Wednesday, 31 July 2013

End of July Weekend

Juvenile Common Tern (c) T.S.

Juvenile Robin


One of many juv. Chaffinches

Acrobatic juv. Blue Tit

Sedge Warbler all above pics (c) Bark

Despite dire warnings of torrential downpours, both mornings were warm and mostly sunny. In the sunshine there was plenty to see especially invertebrate life.
On the bird front there are now quite extensive mixed flocks feeding in the hedgerows and on the ground. It is interesting to see that the insectivorous species group together and the buntings and finches likewise.
Clearly it is to do with food sources, diets and preferences. There were very large numbers of immature Chaffinches mixed in with fewer Linnets and Reed Buntings. Bullfinches could also be found in Moorleys (the proper name for the car park field) but tended to keep themselves to themselves. The path through Moorleys is now open again and offers a pleasant alternative to the track alongside the Closes.
The Common Tern chick is now flying, but not yet hunting for itself. There are still three adult birds present and all three took part in the raising of the chick. Might the third bird be a previous years offspring? I don't know if this is a regular strategy for Common Terns. The tern raft took much time and trouble from the reserve staff to build and to site, it is very gratifying to see that their efforts have been so worthwhile.
The Marsh Harrier continues to haunt the northern edge of Greenaways and the MOD land, it seldom seems to venture over the reedbed, at least not when I am there.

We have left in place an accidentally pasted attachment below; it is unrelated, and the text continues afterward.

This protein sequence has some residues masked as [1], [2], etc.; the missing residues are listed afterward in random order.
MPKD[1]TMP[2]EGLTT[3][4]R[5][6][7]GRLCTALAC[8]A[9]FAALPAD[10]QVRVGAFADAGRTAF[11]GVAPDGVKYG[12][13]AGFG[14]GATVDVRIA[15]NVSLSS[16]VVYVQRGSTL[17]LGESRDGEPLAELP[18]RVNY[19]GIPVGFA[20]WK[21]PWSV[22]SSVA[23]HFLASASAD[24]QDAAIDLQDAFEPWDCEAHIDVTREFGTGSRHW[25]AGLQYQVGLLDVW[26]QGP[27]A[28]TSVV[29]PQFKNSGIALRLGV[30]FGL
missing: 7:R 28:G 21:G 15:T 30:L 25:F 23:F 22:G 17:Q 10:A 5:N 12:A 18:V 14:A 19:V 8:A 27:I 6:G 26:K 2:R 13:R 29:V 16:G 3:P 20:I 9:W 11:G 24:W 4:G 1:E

Several waders were around including Green Sandpipers and on Sunday morning four Black-tailed Godwits, that flew over and landed somewhere out on Greenaways. Out from the first screen the azolla weed was much clearer than last weekend and there were larger numbers of eclipse ducks to be seen out on the water. They included Pochard, Shoveller, Gadwall, Teal and a preponderance of Mallard. The Bearded Tits were heard pinging out in the reedbed and we had a brief glimpse of two birds in flight over the reeds on Saturday morning.
The highlight of the weekend out by the first screen was the success of the “reptile city”. There were at least eight Common Lizards to be seen, basking on the tussocks of dry grass and the logs. Some of them were very small and dark others clearly much larger, but probably still not fully adult. Congratulations to Joe Harris the warden for constructing such an effective piece of habitat.
On Saturday morning we walked up around the edge of Ashgrave on the public footpath between Ashgrave and the wood. At times there were clouds of butterflies coming up from the grass and from the bramble flowers. It was possible to imagine what the countryside in summer might have been like in times before intensive agriculture and heavy pesticide use. They were mostly Meadow Browns, Ringlets and Gatekeepers, but amongst them were also Marbled Whites, Green-veined Whites, Brimstones, Skippers and the odd Peacock. There were also at least five Silver-washed Fritillaries that had ventured out of the woodland to nectar on the brambles along the path. The warm settled weather seems to have benefitted Butterflies after the last two cold and wet summers, it remains to be seen if the Brown Hairstreaks will stage similar resurgence, they should be on the wing in a few weeks time.

Reptile, Amphibian and Invertebrate Supplement

Common Lizards

Great Crested Newt

Essex Skipper ?


Emperor Dragonfly

Silver washed Fritillary on Ashgrave

Brimstone (c) all above pics Bark

Tuesday, 23 July 2013

Saturday and Sunday 20th and 21st July

Reed Warbler

Magpie pair

Juvenile Beardie

and again.

Tufties in the Azolla

Small Tortoiseshell   All pics (c) Bark.   pics from two weeks ago